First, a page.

US Intel’s New Secret Weapon Against Terror: The Dictionary of Political Correctness

Mark Poprocki /
Mark Poprocki /

Looks like the US intelligence honchos are playing language police now. The United States’ premier intelligence organization is waving its magic wand of political correctness and banishing terms like “radical Islamists” and “jihadist” from their spy-speak. Apparently, calling a spade a spade is just too darn offensive for our Muslim-American pals and might even make the bad guys feel bad about themselves. Who knew fighting terrorism required tiptoeing around word choices? Welcome to the world of spy semantics.

The recent policy change was communicated through an internal language guide. The Office of the Director of National Intelligence (ODNI) has taken up the crucial task of spearheading a movement to eliminate a range of expressions from the intelligence community’s vernacular that are believed to perpetuate stereotypes or have the potential to incite racial bias. This effort aims to promote a more inclusive and equitable workspace in the intelligence community, where all individuals are respected and treated fairly regardless of race or ethnicity.

The new language policy was formed after engaging with academics and community activists. It was found that the government’s use of offensive terms was collectively cringe-worthy. This feedback emphasizes the perceived clash between American identity and Islamic beliefs, a misconception the intelligence community aims to rectify.

Among the list of terms to be avoided are “blacklisted,” “cakewalk,” “brown bag,” “grandfathered,” and “sanity check,” each with its own historical or implied connotation considered harmful or insensitive.

For example, “blacklisted” is critiqued for implicitly valuing black as negative and white as positive, whereas “cakewalk” is traced back to a dance associated with enslaved people. The term “brown bag” is linked to historical tests for skin color within the African American community. ODNI’s directives come as part of a broader initiative to foster a more inclusive environment, detailed in the agency’s diversity-focused publication.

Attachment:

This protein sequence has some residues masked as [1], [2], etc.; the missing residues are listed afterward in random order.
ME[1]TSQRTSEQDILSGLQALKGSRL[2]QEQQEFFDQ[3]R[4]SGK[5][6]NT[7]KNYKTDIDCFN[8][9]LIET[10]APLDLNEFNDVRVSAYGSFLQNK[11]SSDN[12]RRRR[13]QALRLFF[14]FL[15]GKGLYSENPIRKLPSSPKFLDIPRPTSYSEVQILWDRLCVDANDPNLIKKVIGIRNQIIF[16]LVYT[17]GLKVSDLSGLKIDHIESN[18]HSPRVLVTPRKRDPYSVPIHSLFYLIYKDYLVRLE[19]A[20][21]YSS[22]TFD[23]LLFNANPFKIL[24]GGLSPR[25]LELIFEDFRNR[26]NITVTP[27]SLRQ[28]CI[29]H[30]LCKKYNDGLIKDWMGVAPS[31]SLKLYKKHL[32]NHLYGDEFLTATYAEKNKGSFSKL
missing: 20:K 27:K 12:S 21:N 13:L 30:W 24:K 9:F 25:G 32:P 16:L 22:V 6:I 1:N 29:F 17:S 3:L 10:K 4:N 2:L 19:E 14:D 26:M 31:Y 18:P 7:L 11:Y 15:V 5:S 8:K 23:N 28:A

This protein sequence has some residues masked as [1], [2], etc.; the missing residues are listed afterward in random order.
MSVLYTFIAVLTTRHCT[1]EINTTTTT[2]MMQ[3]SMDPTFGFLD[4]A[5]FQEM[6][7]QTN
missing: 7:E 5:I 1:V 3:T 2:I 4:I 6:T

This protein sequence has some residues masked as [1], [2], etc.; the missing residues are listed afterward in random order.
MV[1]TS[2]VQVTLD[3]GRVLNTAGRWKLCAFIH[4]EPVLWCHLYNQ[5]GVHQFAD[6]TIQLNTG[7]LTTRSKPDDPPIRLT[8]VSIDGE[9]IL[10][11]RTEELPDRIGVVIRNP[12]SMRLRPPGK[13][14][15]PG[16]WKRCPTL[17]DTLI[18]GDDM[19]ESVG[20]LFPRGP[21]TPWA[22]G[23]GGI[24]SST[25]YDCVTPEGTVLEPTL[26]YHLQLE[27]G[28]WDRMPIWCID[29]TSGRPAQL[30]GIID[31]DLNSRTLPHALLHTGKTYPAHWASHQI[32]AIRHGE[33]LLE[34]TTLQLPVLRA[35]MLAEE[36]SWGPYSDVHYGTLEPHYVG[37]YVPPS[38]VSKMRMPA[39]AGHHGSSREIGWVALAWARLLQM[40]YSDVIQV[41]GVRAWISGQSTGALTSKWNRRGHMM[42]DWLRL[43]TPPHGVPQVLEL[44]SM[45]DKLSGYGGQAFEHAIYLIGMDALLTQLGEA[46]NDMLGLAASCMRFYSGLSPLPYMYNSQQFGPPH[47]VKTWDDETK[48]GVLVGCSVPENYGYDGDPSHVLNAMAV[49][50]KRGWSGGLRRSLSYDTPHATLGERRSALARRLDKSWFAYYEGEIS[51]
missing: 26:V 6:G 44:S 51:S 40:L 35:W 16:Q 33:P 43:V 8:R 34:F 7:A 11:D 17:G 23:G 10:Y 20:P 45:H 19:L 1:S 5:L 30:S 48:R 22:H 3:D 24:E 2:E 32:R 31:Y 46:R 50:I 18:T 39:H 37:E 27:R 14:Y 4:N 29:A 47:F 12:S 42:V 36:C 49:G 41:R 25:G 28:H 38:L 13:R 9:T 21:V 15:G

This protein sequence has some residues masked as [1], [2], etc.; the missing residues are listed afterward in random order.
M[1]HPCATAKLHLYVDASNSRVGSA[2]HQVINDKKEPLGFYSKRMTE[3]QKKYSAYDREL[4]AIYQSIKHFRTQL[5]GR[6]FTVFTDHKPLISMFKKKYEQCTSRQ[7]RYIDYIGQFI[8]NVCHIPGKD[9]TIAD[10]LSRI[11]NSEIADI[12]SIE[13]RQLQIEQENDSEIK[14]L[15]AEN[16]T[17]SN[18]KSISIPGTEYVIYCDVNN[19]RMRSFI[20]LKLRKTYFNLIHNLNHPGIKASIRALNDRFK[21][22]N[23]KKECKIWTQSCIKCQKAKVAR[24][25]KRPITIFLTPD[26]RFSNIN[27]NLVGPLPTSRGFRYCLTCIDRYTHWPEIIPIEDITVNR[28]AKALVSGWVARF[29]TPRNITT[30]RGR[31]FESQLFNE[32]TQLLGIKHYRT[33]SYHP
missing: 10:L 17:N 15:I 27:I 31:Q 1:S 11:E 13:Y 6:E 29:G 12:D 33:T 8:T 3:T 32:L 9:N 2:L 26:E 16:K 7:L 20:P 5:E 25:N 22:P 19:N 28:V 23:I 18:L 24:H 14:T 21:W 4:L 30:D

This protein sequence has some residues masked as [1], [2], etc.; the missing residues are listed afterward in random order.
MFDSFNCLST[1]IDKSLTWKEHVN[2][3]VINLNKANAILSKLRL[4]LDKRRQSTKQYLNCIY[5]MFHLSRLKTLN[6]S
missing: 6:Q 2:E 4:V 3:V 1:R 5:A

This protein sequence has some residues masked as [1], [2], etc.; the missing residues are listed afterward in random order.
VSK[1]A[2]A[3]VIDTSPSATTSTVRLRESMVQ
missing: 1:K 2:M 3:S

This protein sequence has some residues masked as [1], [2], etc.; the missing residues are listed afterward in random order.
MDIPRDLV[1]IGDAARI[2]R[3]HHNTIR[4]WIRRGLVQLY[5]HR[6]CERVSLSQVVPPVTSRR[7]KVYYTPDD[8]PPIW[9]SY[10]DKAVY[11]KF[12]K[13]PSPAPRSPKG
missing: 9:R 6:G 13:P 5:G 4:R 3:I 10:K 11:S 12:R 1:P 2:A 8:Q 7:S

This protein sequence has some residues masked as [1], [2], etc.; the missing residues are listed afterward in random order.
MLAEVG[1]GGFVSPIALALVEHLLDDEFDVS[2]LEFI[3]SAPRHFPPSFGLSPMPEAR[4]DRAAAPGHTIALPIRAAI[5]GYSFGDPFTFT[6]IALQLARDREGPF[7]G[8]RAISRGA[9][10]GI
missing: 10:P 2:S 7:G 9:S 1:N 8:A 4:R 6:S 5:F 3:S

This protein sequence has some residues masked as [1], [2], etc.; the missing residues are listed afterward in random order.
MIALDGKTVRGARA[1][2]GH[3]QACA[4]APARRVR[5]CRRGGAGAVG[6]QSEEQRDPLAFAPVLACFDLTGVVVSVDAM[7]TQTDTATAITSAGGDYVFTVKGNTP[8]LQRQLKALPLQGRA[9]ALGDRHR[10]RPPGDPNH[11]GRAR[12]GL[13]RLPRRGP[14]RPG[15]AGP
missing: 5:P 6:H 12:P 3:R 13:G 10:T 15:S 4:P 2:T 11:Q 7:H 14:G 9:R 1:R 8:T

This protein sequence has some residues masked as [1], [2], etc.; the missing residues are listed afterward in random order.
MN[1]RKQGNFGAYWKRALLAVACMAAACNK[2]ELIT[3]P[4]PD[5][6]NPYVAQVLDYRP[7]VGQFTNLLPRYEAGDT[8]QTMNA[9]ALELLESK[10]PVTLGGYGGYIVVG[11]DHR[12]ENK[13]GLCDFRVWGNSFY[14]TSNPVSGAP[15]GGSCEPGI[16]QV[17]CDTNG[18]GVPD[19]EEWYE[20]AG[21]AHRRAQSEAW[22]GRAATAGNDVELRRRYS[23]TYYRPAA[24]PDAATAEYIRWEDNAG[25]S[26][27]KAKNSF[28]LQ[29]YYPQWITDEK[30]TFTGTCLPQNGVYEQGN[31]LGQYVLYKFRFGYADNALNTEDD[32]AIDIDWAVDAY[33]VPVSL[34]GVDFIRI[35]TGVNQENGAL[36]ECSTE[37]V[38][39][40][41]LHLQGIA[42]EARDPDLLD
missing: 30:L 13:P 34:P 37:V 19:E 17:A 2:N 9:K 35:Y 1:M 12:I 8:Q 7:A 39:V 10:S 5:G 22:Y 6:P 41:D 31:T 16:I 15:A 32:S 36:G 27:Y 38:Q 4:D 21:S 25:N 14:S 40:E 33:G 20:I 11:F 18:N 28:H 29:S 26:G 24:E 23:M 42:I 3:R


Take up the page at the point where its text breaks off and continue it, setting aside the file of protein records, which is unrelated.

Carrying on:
As part of its commitment to inclusivity, the publication outlines the problematic nature of terms unrelated to race or religion but considered insensitive for other reasons, such as “sanity check,” which could belittle those with mental health issues.

Not everyone is jumping on board with this approach. Some folks, who clearly missed the memo on sensitivity, are labeling these efforts as excessively politically correct or an annoying embrace of the “woke” culture. They’re fretting that these policies might just distract the intelligence community from, you know, its actual job.

Congressional opponents, particularly from the Republican party, have expressed concerns that prioritizing such initiatives could weaken the nation’s security apparatus, proposing cuts to diversity and inclusion program funding.

The debate extends into how the intelligence community engages with topics of gender identity and expression. An article within the ODNI publication shares an intelligence officer’s personal reflection on how cross-dressing has enriched his professional skills, offering unique insights into empathy and understanding diverse perspectives, further illustrating the complex discussions around identity within the agency.

The publication also endeavors to clarify the importance of language in shaping perceptions and relationships within the intelligence community and the broader context of national security. By advocating for a more careful selection of words, the initiative seeks to distinguish between Islamic beliefs and terrorist groups’ actions, aiming to prevent the alienation of Muslim American colleagues and the broader community.

Isn’t it ironic how the intelligence community now prides itself on being the bastion of political correctness? Their latest publication isn’t just about language; oh no, it’s all about diving headfirst into the touchy-feely topics of empathy, understanding, and inclusivity. Because, you know, that’s exactly what we need from our spies – sensitivity training. Sure, let’s waste time and resources on this feel-good nonsense instead of actual intelligence work. Good job on the micro-shift, folks. The terrorists and foreign adversaries are shaking in their boots at the thought of our newfound “respectful and understanding” professionalism.